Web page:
Volume XVIII, Number 2
Serving the Elon College Community
September 12, 1991
■ Come see the battle of
the bands on Friday. The action
begins at 7 p.m. in Whitley
■ Elon's second football
game of the season is Saturday
night at North Carolina Central
University. If you can't make
it, listen to the game on the
Elon Sports Network on
WSOE - FM (89.3). Kickoff
is at 7 p.m.
■ Mr. James Dunn,
executive director of the Baptist
Joint Committee on Public
Affairs will be on campus
Wednesday to participate in the
Fall Symposium. He will be
speaking at 4 p.m. in the Fine
Five Years Ago:
Former President Gerald Ford
visited Elon. He spoke on the
changes needed in the political
campaign spending, and the
Fourteen years ago:
WSOE went on the air for the
for the first time on September
29,1977. Regular broadcasting
did not begin until the next
week. In its early days, WSOE
was on the air five hours a day,
five days a week.
■ Interview with Carter
Smith, president of the S.G.A.
Sec page 8.
■ The Writing Center
help you improve your
papers. See page 5.
® Anthony DeCurtis, a
senior editor at Rolling Stone
f*'agazine discusses rock'n roll
censorship. See page 7.
B Volleyball team starts
the season on a positive note.
See page 10.
5 page 10.
ft / J*
Work on the Carlton building continues. See story page 8.
Mark Wheeler/The Pendulum
Convocation speaker: Parker Palmer
Pages 6, 7
Elon’s fourth annual
convocation, to be held September
17 Under The Oaks at 11 a.m.,
will feature one of the hottest
speakers in the academic circuit
today, writer Parker J. Palmer.
Palmer travels the country and
abroad speaking and delivering
workshops in areas of education
community, spirituality and social
change. He emerged onto the
higher education scene after a
celebrated appearance at the 1987
annual meeting of the American
Association for Higher Educauon.
His speech received a standing
ovation, making it one of the
most talked about presentations m
the history of the organization.
Today, Palmer is somewhat
of a legend in higher education,
and if you want to book him for a
convenUon or campus visit, you'll
have to wait until at least 1993.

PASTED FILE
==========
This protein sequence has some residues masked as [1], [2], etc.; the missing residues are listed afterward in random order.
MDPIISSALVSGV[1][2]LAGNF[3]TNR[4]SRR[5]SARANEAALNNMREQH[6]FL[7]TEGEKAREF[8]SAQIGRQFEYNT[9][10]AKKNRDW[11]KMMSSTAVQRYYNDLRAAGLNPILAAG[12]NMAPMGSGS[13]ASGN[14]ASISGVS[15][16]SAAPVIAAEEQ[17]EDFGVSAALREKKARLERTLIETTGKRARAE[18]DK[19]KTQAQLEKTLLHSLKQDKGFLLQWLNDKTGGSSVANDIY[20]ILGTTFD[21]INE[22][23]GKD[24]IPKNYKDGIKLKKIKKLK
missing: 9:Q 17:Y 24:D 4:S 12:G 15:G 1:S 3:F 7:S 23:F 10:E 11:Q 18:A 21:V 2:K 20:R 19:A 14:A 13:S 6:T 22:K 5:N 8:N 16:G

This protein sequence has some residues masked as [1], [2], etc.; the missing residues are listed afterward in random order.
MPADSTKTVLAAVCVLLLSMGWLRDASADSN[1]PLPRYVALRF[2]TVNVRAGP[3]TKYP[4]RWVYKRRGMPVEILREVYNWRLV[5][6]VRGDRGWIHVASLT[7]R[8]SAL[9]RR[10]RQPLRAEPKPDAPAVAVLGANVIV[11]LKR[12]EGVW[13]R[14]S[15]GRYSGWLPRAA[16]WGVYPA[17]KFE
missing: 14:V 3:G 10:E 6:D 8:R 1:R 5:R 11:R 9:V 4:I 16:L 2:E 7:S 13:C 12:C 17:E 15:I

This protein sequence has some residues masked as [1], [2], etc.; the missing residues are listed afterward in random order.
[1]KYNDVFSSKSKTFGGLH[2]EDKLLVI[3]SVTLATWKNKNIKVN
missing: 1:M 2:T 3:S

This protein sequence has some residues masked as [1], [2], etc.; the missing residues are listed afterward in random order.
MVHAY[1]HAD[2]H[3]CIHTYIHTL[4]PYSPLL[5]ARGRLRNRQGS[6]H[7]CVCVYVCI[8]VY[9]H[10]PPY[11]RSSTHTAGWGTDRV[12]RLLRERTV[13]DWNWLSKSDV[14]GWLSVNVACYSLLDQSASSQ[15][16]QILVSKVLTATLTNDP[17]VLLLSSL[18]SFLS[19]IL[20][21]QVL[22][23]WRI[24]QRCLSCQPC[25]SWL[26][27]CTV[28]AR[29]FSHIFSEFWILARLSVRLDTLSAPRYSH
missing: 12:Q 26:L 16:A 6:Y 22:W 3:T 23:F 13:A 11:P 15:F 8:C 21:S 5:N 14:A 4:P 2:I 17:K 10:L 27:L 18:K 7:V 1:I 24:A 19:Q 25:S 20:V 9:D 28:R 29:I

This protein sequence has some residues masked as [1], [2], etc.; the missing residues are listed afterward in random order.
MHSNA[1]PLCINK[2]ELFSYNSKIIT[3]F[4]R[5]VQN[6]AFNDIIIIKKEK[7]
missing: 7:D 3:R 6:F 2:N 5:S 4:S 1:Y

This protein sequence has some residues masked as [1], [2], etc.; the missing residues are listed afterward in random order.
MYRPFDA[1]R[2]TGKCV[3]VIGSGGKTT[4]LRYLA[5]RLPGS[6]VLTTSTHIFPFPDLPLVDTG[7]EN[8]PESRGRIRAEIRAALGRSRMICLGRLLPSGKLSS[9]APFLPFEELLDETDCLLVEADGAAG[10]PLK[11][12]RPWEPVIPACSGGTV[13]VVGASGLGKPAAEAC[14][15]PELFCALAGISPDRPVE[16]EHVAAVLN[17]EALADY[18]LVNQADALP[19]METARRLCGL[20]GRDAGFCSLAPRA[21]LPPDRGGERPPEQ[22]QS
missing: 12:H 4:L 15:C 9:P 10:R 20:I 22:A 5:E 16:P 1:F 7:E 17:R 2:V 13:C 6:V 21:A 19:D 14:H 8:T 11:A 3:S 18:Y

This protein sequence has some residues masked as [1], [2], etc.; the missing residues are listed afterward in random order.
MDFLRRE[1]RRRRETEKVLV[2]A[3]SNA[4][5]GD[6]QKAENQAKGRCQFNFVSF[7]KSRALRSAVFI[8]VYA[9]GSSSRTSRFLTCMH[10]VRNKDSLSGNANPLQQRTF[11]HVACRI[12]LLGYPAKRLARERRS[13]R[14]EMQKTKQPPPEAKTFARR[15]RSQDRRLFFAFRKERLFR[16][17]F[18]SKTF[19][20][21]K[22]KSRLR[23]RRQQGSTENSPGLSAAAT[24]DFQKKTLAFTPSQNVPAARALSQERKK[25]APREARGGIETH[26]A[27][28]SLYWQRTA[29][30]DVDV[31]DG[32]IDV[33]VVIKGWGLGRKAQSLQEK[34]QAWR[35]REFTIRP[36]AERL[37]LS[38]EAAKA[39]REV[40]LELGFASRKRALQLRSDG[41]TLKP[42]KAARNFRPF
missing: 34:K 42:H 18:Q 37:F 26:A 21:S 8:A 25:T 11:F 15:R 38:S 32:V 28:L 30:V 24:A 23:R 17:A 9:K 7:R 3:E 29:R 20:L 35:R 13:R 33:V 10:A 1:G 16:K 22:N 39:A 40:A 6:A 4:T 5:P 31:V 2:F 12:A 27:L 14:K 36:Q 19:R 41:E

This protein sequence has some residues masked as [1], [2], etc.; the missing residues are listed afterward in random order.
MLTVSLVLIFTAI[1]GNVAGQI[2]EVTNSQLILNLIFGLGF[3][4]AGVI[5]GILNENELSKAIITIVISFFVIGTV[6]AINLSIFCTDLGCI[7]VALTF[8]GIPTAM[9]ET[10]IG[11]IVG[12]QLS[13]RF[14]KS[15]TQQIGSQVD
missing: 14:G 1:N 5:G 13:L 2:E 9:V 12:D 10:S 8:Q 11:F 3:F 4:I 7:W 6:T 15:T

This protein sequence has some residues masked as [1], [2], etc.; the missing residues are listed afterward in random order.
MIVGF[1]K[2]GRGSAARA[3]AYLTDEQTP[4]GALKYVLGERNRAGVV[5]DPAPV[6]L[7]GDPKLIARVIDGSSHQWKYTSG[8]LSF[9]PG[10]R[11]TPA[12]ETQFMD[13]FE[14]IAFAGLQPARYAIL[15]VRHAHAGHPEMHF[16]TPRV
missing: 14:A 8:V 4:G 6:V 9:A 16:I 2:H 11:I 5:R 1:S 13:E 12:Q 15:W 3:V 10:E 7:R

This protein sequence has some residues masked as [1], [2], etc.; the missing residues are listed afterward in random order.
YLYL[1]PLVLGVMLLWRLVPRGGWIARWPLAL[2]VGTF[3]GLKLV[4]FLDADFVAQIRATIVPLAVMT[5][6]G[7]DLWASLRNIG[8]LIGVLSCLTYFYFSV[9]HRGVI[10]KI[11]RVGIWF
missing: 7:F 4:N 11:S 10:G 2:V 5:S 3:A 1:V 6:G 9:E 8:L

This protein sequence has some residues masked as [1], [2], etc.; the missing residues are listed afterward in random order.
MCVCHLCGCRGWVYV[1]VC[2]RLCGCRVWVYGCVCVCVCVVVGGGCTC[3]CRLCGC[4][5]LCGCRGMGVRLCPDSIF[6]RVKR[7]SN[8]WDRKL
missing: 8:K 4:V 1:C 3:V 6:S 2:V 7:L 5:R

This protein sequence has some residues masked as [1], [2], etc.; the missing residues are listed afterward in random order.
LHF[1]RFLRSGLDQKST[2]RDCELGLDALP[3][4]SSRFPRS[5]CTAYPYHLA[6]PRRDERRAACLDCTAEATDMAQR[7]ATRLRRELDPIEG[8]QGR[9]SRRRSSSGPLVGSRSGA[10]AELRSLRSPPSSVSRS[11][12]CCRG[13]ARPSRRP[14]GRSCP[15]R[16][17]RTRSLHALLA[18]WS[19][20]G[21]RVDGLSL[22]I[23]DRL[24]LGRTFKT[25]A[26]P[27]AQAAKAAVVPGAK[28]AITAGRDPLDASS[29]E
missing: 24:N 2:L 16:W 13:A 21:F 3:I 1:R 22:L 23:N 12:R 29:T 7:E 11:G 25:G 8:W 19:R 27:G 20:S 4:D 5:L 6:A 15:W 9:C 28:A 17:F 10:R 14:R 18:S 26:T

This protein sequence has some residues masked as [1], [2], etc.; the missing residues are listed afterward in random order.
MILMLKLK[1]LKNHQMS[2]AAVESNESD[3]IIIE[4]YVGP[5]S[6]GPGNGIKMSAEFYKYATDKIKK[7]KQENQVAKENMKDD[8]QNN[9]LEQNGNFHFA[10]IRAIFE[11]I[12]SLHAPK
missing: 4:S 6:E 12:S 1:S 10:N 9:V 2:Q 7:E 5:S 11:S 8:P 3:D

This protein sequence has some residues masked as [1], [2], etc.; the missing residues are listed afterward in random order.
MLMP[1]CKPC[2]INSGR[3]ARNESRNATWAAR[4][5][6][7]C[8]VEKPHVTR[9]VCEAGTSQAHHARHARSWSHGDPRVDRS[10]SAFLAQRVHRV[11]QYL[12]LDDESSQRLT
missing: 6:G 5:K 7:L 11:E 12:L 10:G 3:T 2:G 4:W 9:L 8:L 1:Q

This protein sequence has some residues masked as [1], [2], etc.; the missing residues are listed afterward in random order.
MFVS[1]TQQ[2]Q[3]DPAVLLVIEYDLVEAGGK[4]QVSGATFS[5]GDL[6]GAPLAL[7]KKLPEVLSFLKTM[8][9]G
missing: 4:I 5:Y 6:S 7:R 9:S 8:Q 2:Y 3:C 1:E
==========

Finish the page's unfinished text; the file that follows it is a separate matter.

Palmer’s address at Elon is
titled "Living from the Inside
Out- ’Education, Integrity and
Social Change." His message is a
simple but complex proposition
for educators today. He claims
that something is seriously wrong
with higher education. He says
that today, academia values ways
of knowing that are objective,
analytic and experimental.
"Students arc encouraged to
amass facts, to make detached
observations, and to exercise
’power over the world,’" Palmer
said in an interview with The
Chronicle of Higher Education. "1
want to argue that this is a very
backwards notion of how we
ought to live and how we ought to
teach and learn."
Chaplain Richard McBride
was responsible for coordinating
the fall convocation and is excited
about Palmer's appearance on
campus. "I've been reading his
stuff since the early 198G’s...what
he's working on is what the nature
of education at the college level is
- how can learning be exciting and
wake us up to what's really there?"
According to McBride, last
year’s focus at convocation was on
sensitivity to international issues-
this year, it’s "what's the heart of
Palmer challenges listeners to
relate their own experiences to
their learning. "The way we know
has powerful implications for the
way we live, " he writes.
All of this may seem a bit
complex, however, some of
Palmer's suggestions are practical.
He encourages professors not to
grade on a curve, and suggests
they encourage students to "rcflect
frequently and publicly on how the
course is going."
Palmer was raised in
Wilmette, 111., attended Carleton
College in Minnesota and majored
in sociology and philosophy. He
See Palmer, Page 12
On Saturday, vandals dam
aged one of the two freestanding
sculptures that are located behind
the Fine Arts Center.
Campus Security reports say
that the incident happened at
approximately 1:45 a.m. Sunday
morning. Terry Creech, director
of campus security, said his
officers were drawn to the scene
by the noise of the statue hitting
the brick patio.
A witness to the act told the
campus security staff that they
saw three or four white males tip
the sUitue over. The witness went
on to say that they were not able
to get close enough to gel a
description of the vandals.
The damaged piece is a
stainless steel statue that is
rectangular in shape and weighs
between 1400-1600 pounds. The
piece has an appraised value of
See Vandalism, Page 9
Change is in the air at Elon.
As Carlton is renovated and
Powell Building gets an all new
look, the academic program is also
experiencing a face-lift.
Six new majors have been
added to the academic catalog this
year, allowing students a wider
variety of courses and programs to
Spanish and French majors
have been developed, eliminating
the previous generalized major in
"The majors in French and
See New Majors, Page 9